Having only known Henry briefly as Head of Discipline all I can say is that he was a sincere, lovely man, who had the Students, new and old, Staff and family at the centre of his Universe. You could not of had a more caring and genuine person which shone through in the way he interacted with people. He will be a very sad loss to his immediate family but also to his University family of staff and students. He was a breath of fresh air in a very hectic world. He remembered what was important. Alastair Crocker


Henry was the best. Such a kind soul with much joyfulness and passion. I loved his wisdom to not worry about the little annoying things, knowing there were bigger things out there to think about. We worked closely for 5 years of laughter, and stories and ‘oh gosh’s. I can’t believe I won’t get a ‘Ye Gods!’ email again, or one starting with a black and white photo. Even his use of punction was expressive! Not having known a huge amount about his research, last year I attended an online seminar he gave, it was fantastic to see further into that world which brought him so much interest, which so many in the department knew well. I’m so very glad I attended. He had many old friends in the department and new friends too, who will miss him greatly. The world is the worse for the loss of Henry. Isabel Castle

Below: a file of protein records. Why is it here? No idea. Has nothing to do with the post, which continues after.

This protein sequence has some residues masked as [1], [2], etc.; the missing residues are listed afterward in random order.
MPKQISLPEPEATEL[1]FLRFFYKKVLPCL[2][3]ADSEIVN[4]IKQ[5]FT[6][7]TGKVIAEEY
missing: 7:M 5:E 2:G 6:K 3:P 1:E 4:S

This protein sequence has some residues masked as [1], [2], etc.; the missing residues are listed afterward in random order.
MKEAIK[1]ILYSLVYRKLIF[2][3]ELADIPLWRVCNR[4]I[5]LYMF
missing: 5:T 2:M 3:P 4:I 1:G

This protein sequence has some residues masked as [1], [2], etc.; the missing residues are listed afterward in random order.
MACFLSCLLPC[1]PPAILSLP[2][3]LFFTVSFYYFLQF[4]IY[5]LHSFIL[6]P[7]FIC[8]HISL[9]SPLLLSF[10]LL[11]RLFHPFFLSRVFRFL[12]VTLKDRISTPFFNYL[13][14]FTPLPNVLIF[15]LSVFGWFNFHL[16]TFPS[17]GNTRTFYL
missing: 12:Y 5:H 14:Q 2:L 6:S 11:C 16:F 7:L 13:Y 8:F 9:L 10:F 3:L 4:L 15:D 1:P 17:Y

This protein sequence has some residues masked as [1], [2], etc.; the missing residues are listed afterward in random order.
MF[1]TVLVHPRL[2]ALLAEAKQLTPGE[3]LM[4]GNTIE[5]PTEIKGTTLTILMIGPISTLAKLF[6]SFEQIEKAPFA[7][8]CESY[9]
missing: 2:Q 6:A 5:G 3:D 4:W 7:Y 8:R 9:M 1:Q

Henry was genuinely one of the most patient, kind, positive, respectful and easy to get along with people I have ever, not only worked with, but every known. Bev


I am so very sorry to hear about Henry. His thoughtfulness and kindness as Head of Department shone through, even when shepherding his colleagues through things like REF. My thoughts are with his family, friends and Geography colleagues for such a sad loss. Sumi